What we don’t yet know is what form the new command will take and what its impact on procurement will be. Will it control all Army Requests For Information, Requests For Proposals and contract awards? If so, how will it overcome potential bias from industry and senior officers? There is a clear desire for soldier-driven procurement but how this will be structured and carried out remains to be seen.

The Army is hoping that the new Modernization Command will stand up in 2018 — and begin what is certain to be the long and complex task of preparing and equipping the U.S. Army for the mid-21st century. Only history will tell whether it's a success or not.

WATCH NEXT:

U.S. soldiers surveil the area during a combined joint patrol in Manbij, Syria, November 1, 2018. Picture taken November 1, 2018. (U.S. Army/Zoe Garbarino/Handout via Reuters)

WASHINGTON (Reuters) - The United States will leave "a small peacekeeping group" of 200 American troops in Syria for a period of time after a U.S. pullout, the White House said on Thursday, as President Donald Trump pulled back from a complete withdrawal.

Read More Show Less
Construction crews staged material needed for the Santa Teresa Border Wall Replacement project near the Santa Teresa Port of Entry. (U.S. Customs and Border Patrol/Mani Albrecht)

With a legal fight challenge mounting from state governments over the Trump administration's use of a national emergency to construct at the U.S.-Mexico border, the president has kicked his push for the barrier into high gear.

On Wednesday, President Trump tweeted a time-lapse video of wall construction in New Mexico; the next day, he proclaimed that "THE WALL IS UNDER CONSTRUCTION RIGHT NOW"

But there's a big problem: The footage, which was filmed more than five months ago on Sep. 18, 2018, isn't really new wall construction at all, and certainly not part of the ongoing construction of "the wall" that Trump has been haggling with Congress over.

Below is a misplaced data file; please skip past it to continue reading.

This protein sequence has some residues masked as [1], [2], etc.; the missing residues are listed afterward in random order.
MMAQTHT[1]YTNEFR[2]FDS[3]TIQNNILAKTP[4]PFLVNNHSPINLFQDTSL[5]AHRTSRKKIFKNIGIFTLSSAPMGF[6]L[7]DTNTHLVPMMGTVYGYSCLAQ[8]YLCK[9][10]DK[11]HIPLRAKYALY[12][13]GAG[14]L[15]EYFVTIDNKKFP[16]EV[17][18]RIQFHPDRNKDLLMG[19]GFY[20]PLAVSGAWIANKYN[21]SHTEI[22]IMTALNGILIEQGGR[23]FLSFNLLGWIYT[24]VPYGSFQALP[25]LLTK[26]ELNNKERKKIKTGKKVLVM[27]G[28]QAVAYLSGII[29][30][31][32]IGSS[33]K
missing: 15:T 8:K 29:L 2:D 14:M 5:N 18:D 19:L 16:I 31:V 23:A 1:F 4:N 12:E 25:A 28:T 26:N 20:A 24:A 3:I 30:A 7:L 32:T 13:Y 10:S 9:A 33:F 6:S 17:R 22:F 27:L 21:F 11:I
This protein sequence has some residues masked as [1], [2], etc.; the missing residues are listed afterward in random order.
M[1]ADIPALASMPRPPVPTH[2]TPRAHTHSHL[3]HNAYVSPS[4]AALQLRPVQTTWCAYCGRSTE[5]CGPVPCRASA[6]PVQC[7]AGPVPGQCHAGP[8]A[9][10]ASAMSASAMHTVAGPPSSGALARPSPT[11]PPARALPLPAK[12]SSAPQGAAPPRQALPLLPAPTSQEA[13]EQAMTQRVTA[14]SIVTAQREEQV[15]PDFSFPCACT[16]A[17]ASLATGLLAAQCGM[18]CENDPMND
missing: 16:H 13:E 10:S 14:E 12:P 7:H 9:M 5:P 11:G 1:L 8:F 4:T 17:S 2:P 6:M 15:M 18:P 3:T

Read More Show Less
(From left to right) Chris Osman, Chris McKinley, Kent Kroeker, and Talon Burton

A group comprised of former U.S. military veterans and security contractors who were detained in Haiti on weapons charges has been brought back to the United States and arrested upon landing, The Miami-Herald reported.

The men — five Americans, two Serbs, and one Haitian — were stopped at a Port-au-Prince police checkpoint on Sunday while riding in two vehicles without license plates, according to police. When questioned, the heavily-armed men allegedly told police they were on a "government mission" before being taken into custody.

Read More Show Less
Army Sgt. Jeremy Seals died on Oct. 31, 2018, following a protracted battle with stomach cancer. His widow, Cheryl Seals is mounting a lawsuit alleging that military care providers missed her husband's cancer. Task & Purpose photo illustration by Aaron Provost

The widow of a soldier whose stomach cancer was allegedly overlooked by Army doctors for four years is mounting a medical malpractice lawsuit against the military, but due to a decades-old legal rule known as the Feres Doctrine, her case will likely be dismissed before it ever goes to trial.

Read More Show Less
The first grenade core was accidentally discovered on Nov. 28, 2018, by Virginia Department of Historic Resources staff examining relics recovered from the Betsy, a British ship scuttled during the last major battle of the Revolutionary War. The grenade's iron jacket had dissolved, but its core of black powder remained potent. Within a month or so, more than two dozen were found. (Virginia Department of Historic Resources via The Virginian-Pilot)

In an uh-oh episode of historic proportions, hand grenades from the last major battle of the Revolutionary War recently and repeatedly scrambled bomb squads in Virginia's capital city.

Wait – they had hand grenades in the Revolutionary War? Indeed. Hollow iron balls, filled with black powder, outfitted with a fuse, then lit and thrown.

And more than two dozen have been sitting in cardboard boxes at the Department of Historic Resources, undetected for 30 years.

Read More Show Less